January 6, 2010
THIS MATTER comes before the Court on Defendant Magnuson Pointe Condominium Association's Motion to Dismiss or Stay, docket no. 5. Having reviewed the papers filed in support of and in opposition to the motion, the Court GRANTS Defendant's motion, docket no. 5, and DISMISSES without prejudice Plaintiff's Complaint for Declaratory Relief.
This federal action and a related state court action arise out of a 2005 conversion of apartments to condominiums by EC-Magnuson Pointe, LLC (the "Developer"). The Magnuson Pointe Condominium Association (the "Association"), which represents condominium unit owners, has alleged ten constructive defect and property damage claims in a state court action against the Developer and nine other defendants. Siegel Decl., docket no. 6, Ex. 1 (state court complaint, filed Oct. 19, 2009). In the present federal action, the Developer has alleged a single claim for declaratory relief pursuant to 28 U.S.C. § 2201 against the Association. Compl., docket no. 1 (federal court complaint, filed Oct. 13, 2009). The Developer specifically seeks a declaratory judgment that "on April 17, 2008 the parties entered into a valid and binding oral agreement, which was subsequently reduced to writing and partially performed by Developer, the essential terms of which are that in exchange for a release of all claims by the [Association], Developer agreed to pay to the [Association] $136,676.00 for the certain repairs and upgrades to the buildings, and to perform other repairs directly at its own expense." Compl. at 6. The Association now moves to dismiss or stay this federal action pending the resolution of the state court action.
The Declaratory Judgment Act "confer[s] on federal courts unique and substantial discretion in deciding whether to declare the rights of litigants." Wilton v. Seven Falls Co., 515 U.S. 277, 286 (1995); see also 28 U.S.C. 2201(a) ("In a case of actual controversy within its jurisdiction, . . . any court of the United States, upon the filing of an appropriate pleading, may declare the rights and other legal relations of any interested party seeking such declaration, whether or not further relief is or could be sought.") (emphasis added). Before exercising its declaratory discretion, a district court must first ensure that the constitutional and statutory jurisdictional prerequisites are met. Gov't Employees Ins. Co. v. Dizol, 133 F.3d 1220, 1222-23 (9th Cir. 1998) ("A lawsuit seeking federal declaratory relief must first present an actual case or controversy within the meaning of Article III, section 2 of the United States Constitution" and "fulfill statutory jurisdictional prerequisites."). Here, there is no dispute that an actual case or controversy exists. Nor is there any dispute that the Court has diversity jurisdiction pursuant to 28 U.S.C. § 1332. See Compl. ¶¶ 1-3.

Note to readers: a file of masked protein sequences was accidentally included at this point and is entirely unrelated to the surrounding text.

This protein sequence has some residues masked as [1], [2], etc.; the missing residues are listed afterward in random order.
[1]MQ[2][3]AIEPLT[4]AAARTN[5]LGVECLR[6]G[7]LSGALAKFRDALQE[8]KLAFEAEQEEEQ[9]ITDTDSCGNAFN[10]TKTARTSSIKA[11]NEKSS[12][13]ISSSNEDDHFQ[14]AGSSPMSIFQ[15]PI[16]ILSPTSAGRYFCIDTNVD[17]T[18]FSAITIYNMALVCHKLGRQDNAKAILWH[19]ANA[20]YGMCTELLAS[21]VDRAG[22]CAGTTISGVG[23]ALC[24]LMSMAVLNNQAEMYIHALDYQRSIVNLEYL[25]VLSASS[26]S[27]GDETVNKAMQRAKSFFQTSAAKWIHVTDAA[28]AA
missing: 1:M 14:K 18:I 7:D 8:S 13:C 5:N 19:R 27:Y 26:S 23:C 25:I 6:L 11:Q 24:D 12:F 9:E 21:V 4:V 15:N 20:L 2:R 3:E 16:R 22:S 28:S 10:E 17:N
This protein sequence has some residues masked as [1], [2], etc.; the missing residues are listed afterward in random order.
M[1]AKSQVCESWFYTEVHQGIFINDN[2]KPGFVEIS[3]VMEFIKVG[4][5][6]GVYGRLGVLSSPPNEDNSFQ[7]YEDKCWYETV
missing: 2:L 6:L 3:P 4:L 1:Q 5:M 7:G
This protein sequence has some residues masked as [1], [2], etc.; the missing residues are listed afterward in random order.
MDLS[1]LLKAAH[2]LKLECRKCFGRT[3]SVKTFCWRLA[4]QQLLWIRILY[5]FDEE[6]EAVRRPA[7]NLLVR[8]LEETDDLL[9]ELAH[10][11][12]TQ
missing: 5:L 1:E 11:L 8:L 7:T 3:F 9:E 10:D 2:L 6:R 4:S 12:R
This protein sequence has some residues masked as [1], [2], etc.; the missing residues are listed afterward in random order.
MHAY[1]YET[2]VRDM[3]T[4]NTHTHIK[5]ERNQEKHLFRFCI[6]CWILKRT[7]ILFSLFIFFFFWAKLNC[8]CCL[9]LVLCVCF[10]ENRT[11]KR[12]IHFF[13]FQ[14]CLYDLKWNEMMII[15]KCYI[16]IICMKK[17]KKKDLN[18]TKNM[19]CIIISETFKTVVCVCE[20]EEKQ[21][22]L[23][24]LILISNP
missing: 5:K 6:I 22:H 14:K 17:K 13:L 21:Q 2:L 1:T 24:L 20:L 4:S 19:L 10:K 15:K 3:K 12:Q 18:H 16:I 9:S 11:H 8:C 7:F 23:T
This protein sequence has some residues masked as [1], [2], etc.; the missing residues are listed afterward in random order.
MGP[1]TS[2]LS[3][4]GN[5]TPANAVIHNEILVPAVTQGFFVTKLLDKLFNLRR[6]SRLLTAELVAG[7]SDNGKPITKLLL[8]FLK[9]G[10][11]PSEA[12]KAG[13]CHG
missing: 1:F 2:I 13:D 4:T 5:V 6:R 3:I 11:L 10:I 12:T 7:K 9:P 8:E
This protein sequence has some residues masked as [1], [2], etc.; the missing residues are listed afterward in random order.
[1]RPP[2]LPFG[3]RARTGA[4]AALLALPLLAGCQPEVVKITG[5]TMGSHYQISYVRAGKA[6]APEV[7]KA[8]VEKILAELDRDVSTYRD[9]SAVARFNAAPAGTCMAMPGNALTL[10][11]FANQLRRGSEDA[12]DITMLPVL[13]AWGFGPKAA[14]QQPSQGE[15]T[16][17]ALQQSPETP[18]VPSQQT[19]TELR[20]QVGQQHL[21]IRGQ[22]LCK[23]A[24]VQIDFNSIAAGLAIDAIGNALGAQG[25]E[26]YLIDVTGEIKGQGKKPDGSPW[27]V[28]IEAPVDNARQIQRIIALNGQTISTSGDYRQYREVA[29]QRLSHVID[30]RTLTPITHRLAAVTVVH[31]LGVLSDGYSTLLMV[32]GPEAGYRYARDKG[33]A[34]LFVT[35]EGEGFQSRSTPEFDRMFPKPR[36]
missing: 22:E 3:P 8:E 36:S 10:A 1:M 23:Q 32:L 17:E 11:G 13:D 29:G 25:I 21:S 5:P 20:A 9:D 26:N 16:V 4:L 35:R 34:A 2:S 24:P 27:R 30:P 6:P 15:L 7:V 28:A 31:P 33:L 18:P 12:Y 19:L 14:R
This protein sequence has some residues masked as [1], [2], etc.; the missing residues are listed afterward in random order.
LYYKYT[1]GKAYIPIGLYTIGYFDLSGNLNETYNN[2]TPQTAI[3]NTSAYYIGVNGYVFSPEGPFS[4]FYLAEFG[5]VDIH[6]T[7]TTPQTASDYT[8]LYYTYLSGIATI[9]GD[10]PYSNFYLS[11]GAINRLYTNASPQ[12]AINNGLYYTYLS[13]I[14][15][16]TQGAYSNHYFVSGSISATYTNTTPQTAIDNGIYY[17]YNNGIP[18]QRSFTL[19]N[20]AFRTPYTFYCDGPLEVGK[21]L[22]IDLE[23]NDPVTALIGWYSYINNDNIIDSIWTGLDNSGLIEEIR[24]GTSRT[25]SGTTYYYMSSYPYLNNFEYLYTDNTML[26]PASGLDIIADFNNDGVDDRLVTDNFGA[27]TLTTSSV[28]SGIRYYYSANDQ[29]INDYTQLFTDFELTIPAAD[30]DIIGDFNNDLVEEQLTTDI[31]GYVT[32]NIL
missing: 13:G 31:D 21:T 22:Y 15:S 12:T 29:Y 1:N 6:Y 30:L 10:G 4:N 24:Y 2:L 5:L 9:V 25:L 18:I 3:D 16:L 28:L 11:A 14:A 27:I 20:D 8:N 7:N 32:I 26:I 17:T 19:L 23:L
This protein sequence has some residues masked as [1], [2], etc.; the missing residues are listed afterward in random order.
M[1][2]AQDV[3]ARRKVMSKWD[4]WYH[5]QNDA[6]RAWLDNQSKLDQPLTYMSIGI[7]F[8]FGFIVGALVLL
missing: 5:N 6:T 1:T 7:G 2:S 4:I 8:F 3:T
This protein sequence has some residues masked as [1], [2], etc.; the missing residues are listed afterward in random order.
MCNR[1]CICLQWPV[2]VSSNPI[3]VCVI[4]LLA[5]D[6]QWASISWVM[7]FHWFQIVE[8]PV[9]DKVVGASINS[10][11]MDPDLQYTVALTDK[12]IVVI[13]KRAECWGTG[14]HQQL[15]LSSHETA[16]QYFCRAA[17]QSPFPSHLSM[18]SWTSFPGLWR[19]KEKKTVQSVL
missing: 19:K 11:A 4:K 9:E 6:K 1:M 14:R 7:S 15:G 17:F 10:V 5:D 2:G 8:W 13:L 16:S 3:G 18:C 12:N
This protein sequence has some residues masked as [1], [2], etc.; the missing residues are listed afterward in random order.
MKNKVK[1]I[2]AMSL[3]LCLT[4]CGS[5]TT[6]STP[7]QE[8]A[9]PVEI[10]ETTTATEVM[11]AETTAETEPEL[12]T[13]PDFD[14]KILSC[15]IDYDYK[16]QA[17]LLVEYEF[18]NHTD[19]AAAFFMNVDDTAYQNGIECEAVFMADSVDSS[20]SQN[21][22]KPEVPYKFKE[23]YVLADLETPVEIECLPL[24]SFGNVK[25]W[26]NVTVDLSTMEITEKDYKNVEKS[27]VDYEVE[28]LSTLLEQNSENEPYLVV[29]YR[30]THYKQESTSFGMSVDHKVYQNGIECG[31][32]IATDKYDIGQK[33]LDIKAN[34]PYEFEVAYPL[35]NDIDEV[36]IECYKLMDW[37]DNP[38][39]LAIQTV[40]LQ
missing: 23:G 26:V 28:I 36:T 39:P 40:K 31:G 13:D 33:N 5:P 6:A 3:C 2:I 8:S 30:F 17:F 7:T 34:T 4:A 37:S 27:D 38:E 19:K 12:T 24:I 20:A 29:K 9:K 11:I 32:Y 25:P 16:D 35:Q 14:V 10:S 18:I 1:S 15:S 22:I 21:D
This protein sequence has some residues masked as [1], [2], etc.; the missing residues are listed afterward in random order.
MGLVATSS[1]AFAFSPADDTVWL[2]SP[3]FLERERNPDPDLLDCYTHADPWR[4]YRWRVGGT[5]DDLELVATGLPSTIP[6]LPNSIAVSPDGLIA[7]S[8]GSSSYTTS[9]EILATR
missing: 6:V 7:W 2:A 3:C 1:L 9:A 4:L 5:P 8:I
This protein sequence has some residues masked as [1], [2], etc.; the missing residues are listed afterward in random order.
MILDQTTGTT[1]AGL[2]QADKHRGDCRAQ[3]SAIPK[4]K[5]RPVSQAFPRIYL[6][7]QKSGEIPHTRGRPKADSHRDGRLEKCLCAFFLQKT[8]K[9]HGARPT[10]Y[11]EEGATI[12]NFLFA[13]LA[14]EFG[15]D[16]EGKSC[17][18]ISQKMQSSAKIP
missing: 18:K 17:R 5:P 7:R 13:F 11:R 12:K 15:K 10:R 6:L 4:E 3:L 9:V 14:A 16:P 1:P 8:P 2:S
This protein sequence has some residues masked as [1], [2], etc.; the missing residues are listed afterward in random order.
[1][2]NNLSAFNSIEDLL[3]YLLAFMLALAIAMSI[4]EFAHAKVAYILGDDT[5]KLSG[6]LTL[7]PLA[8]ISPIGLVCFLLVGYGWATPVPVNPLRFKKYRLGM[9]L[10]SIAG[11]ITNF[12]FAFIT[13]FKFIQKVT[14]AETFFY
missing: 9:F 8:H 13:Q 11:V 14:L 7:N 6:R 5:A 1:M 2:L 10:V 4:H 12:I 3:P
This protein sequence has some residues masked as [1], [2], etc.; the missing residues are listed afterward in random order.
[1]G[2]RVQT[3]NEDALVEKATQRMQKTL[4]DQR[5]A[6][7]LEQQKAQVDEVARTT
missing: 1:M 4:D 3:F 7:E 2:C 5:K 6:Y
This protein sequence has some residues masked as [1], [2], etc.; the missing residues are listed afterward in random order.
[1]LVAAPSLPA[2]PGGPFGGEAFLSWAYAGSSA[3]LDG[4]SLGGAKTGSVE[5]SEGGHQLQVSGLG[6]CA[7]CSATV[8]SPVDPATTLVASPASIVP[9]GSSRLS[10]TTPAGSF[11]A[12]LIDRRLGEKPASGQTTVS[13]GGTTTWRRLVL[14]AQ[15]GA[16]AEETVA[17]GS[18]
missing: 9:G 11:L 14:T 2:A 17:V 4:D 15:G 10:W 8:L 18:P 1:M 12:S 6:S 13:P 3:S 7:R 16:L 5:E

The inquiry thus turns to whether the Court should use its discretion to exercise jurisdiction under the Declaratory Judgment Act. Where a suit "passes constitutional and statutory muster, the district court must also be satisfied that entertaining the action is appropriate." Gov't Employees Ins. Co. v. Dizol, 133 F.3d at 1223. "The district court should avoid needless determination of state law issues; it should discourage litigants from filing declaratory actions as a means of forum shopping; and it should avoid duplicative litigation." Id. at 1225 (citing factors listed in Brillhart v. Excess Ins. Co. of America, 316 U.S. 491, 495 (1942)); see also id. at 1225 n. 5 (listing other considerations). The existence of parallel state proceedings triggers a presumption that the entire suit should be heard in state court. See id. at 1225 (citing Chamberlain v. Allstate Ins. Co., 931 F.2d 1361, 1366-67 (9th Cir. 1991)). "Ordinarily it would be uneconomical as well as vexatious for a federal court to proceed in a declaratory judgment suit where another suit is pending in a state court presenting the same issues, not governed by federal law, between the parties." Brillhart, 316 U.S. at 495.
The Court will decline to exercise its jurisdiction under the Declaratory Judgment Act. The Court is satisfied that the facts of this case are substantially similar to those in the Balaton case decided in this district several years ago. See Balaton Condo., LLC v. Balaton Condo. Ass'n, No. C07-564-JCC, 2007 WL 2069861 (W.D. Wash., July 17, 2007). As in Balaton, the present federal action entails only Washington substantive law; all the parties to the federal action are parties to a pending state court action; the issues raised in this federal forum may be central to the state court action; and there is evidence of forum shopping in light of the parties' negotiations leading up to the court-filings and litigation. The Court is unpersuaded by the Developer's argument that the state court action is not a parallel proceeding because it involves different issues. While the settlement agreement issue presented by the Developer in this federal action is indeed narrower than the issues involved in the state proceeding, it will undoubtedly play a significant role in determining the outcome of the state action. Further, the dispute between the parties as to whether the narrower question before the Court could be easily settled with minimal discovery leads the Court to believe that the matter is more properly addressed in state court, with the participation of all of the parties to that action. Allowing this case to move forward would unnecessarily create duplicative litigation.
The Court GRANTS Defendant Magnuson Pointe Condominium Association's Motion to Dismiss, docket no. 5, and DISMISSES without prejudice Plaintiff's Complaint for Declaratory Relief.
IT IS SO ORDERED.